Artigo em Inglês | MEDLINE | ID: mdl-26282686

RESUMO

AIMS: To investigate the relationship between objectively-assessed alcohol consumption and perception of attractiveness in naturalistic drinking environments, and to determine the feasibility and acceptability of conducting a large-scale study in these environments. METHODS: Observational study conducted simultaneously across three public houses in Bristol, UK. Participants were required to rate the attractiveness of male and female face stimuli and landscape stimuli administered via an Android tablet computer application, after which their expired breath alcohol concentration (BrAC) was measured. RESULTS: Linear regression revealed no clear evidence for relationships between alcohol consumption and either overall perception of attractiveness for stimuli, for faces specifically, or for opposite-sex faces. The naturalistic research methodology was feasible, with high levels of participant engagement and enjoyment. CONCLUSIONS: We found no evidence for a relationship between alcohol consumption and perception of attractiveness in our large-scale naturalistic study. Our study is important given the large sample size, the successful translation of an experimental, laboratory-based paradigm to a naturalistic drinking environment and the high level of public engagement with the study. Future studies should use similarly ecologically-valid methodologies to further explore the conditions under which this effect may be observed and identify the mechanisms underlying any relationships.


Assuntos
Consumo de Bebidas Alcoólicas/psicologia , Beleza , Percepção , Estimulação Luminosa/métodos , Meio Social , Adulto , Face , Feminino , Humanos , Masculino , Adulto Jovem
19.
PLoS One ; 10(12): e0144536, 2015.
Artigo em Inglês | MEDLINE | ID: mdl-26698577

RESUMO

BACKGROUND: Judgements of volume may influence the rate of consumption of alcohol and, in turn, the amount consumed. The aim of the current study was to examine the impact of the size and shape of wine glasses on perceptions of wine volume. METHODS: Online experiment: Participants (n = 360; recruited via Mechanical Turk) were asked to match the volume of wine in two wine glasses, specifically: 1. the Reference glass holding a fixed reference volume, and 2. the Comparison glass, for which the volume could be altered until participants perceived it matched the reference volume. One of three comparison glasses was shown in each trial: 'wider' (20% wider but same capacity); 'larger' (same width but 25% greater capacity); or 'wider-and-larger' (20% wider and 25% greater capacity). Reference volumes were 125 ml, 175 ml and 250 ml, in a fully factorial within-subjects design: 3 (comparison glass) x 3 (reference volume). Non-zero differences between the volumes with which participants filled comparison glasses and the corresponding reference volumes were identified using sign-rank tests. RESULTS: Participants under-filled the wider glass relative to the reference glass for larger reference volumes, and over-filled the larger glass relative to the reference glass for all reference volumes. Results for the wider-and-larger glass showed a mixed pattern across reference volume. For all comparison glasses, in trials with larger reference volumes participants tended to fill the comparison glass less, relative to trials with smaller reference volumes for the same comparison glass. CONCLUSIONS: These results are broadly consistent with people using the relative fullness of glasses to judge volume, and suggest both the shape and capacity of wine glasses may influence perceived volume. Perceptions that smaller glasses contain more than larger ones (despite containing the same volume), could slow drinking speed and overall consumption by serving standard portions in smaller glasses. This hypothesis awaits testing.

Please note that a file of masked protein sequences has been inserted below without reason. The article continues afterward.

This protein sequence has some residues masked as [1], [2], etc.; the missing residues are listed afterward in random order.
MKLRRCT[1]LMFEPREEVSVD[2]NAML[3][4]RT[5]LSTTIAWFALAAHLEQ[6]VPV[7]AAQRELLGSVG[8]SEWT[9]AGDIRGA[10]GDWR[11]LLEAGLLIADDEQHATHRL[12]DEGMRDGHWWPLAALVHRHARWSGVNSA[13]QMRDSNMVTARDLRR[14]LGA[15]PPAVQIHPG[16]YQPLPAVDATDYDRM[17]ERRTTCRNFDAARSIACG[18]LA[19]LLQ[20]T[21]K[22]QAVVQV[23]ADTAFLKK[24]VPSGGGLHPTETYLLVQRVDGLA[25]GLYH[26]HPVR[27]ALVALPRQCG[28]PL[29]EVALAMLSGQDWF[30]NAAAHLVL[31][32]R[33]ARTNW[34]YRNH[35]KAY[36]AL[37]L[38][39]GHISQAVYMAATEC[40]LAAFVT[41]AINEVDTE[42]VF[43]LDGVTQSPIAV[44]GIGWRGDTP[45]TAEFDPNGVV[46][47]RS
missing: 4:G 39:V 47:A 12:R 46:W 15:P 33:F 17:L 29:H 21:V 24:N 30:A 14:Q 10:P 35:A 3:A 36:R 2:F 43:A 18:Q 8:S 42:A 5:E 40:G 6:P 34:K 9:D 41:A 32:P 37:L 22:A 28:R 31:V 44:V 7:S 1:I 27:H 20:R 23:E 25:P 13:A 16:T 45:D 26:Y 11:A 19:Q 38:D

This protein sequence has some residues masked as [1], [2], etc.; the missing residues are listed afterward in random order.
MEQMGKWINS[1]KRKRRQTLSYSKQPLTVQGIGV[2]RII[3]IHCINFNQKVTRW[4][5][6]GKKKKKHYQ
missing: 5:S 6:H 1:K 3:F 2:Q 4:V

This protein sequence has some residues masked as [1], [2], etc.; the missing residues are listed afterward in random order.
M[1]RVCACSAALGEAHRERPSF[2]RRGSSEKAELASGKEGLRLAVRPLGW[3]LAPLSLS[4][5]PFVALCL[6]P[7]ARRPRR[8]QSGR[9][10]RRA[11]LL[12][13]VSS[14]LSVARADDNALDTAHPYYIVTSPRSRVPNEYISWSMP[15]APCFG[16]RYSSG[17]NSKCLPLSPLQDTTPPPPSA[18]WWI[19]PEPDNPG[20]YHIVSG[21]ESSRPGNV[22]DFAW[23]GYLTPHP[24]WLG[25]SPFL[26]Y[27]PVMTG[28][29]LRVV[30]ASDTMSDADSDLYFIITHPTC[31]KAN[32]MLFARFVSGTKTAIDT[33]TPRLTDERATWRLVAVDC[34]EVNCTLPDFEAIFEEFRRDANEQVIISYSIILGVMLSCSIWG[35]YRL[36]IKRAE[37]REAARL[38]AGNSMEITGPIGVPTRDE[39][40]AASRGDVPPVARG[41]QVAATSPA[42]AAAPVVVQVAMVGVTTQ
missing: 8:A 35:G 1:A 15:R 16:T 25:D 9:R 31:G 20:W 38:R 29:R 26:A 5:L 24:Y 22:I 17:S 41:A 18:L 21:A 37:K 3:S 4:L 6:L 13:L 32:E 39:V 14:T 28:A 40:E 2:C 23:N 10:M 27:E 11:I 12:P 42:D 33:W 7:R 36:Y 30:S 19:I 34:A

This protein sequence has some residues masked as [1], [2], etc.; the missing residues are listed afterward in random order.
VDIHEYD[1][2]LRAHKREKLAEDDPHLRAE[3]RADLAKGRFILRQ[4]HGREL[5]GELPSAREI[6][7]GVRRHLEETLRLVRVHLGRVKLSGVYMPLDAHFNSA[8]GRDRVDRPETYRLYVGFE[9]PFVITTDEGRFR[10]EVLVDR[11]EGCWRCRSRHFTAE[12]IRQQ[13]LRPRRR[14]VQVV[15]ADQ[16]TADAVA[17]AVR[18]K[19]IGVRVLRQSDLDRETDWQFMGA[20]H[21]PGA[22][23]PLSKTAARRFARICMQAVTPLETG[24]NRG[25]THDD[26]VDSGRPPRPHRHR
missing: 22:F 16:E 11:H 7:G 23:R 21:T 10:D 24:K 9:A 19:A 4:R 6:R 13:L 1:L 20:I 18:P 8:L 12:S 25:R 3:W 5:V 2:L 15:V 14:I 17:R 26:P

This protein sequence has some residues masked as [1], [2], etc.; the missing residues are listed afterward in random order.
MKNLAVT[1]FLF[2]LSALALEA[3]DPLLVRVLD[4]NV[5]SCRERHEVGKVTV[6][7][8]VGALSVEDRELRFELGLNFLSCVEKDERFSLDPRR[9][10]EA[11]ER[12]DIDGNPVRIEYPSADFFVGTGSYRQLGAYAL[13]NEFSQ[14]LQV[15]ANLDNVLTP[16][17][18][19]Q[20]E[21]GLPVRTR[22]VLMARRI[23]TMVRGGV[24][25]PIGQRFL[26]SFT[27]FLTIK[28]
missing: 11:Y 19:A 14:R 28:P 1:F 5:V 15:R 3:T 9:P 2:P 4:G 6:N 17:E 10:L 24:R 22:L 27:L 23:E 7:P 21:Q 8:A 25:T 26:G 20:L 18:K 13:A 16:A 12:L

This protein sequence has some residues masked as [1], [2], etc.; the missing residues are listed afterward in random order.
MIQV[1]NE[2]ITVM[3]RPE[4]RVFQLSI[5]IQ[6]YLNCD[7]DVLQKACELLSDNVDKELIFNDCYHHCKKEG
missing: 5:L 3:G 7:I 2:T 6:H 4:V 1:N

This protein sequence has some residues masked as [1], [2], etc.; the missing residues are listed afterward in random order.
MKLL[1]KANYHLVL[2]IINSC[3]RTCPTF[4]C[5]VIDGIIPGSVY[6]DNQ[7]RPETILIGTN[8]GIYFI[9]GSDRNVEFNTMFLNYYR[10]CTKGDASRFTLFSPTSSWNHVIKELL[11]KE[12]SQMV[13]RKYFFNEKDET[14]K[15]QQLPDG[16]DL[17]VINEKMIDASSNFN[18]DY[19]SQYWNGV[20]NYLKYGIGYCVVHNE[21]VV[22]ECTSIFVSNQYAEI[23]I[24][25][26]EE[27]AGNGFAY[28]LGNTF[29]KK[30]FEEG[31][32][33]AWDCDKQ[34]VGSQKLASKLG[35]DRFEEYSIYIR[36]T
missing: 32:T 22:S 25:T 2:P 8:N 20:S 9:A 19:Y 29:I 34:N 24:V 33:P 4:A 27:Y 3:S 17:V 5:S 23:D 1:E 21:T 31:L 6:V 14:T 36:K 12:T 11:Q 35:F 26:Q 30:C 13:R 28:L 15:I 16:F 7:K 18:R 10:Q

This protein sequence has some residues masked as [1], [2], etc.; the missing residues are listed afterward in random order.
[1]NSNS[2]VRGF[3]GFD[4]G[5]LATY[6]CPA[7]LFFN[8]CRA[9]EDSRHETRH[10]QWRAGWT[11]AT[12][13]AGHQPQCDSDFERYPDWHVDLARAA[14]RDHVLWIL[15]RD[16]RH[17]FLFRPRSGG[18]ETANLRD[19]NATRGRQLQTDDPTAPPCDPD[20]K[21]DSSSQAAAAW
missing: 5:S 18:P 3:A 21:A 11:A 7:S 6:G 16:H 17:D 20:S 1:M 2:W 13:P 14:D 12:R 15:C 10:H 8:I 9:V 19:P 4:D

Assuntos
Consumo de Bebidas Alcoólicas/psicologia , Vidro , Julgamento , Percepção/fisiologia , Vinho , Adolescente , Adulto , Idoso , Feminino , Humanos , Masculino , Pessoa de Meia-Idade , Adulto Jovem
20.
BMC Public Health ; 15: 240, 2015 Mar 13.
Artigo em Inglês | MEDLINE | ID: mdl-25880278

RESUMO

BACKGROUND: Plain packaging requires tobacco products to be sold in packs with a standard shape, method of opening and colour, leaving the brand name in a standard font and location. We ran a randomised controlled trial to investigate the impact of plain packaging on smoking behaviour and attitudes. METHODS: In a parallel group randomised trial design, 128 daily smokers smoked cigarettes from their usual UK brand, or a plain Australian brand that was closely matched to their usual UK brand for 24 hours. Primary outcomes were number of cigarettes smoked and volume of smoke inhaled per cigarette. Secondary outcomes were self-reported ratings of motivation to quit, cigarette taste, experience of using the pack, experience of smoking, attributes of the pack, perceptions of the health warning, changes in smoking behaviour, and views on plain packaging. RESULTS: There was no evidence that pack type had an effect on either of the primary measures (ps > 0.279). However, smokers using plain cigarette packs rated the experience of using the pack more negatively (-0.52, 95% CI -0.82 to -0.22, p = 0.001), rated the pack attributes more negatively (-1.59, 95% CI -1.80 to -1.39, p < 0.001), and rated the health warning as more impactful (+0.51, 95% CI 0.24 to 0.78, p < 0.001). CONCLUSIONS: Plain cigarette packs reduce ratings of the experience of using the cigarette pack, and ratings of the pack attributes, and increase the self-perceived impact of the health warning, but do not change smoking behaviour, at least in the short term. TRIAL REGISTRATION: Current Controlled Trials ISRCTN52982308. Registered 27 June 2013.


Assuntos
Conhecimentos, Atitudes e Prática em Saúde , Embalagem de Produtos/métodos , Fumar , Produtos do Tabaco , Adolescente , Adulto , Austrália , Embalagem de Medicamentos , Feminino , Humanos , Masculino , Motivação , Percepção , Projetos de Pesquisa , Autorrelato , Tabagismo , Adulto Jovem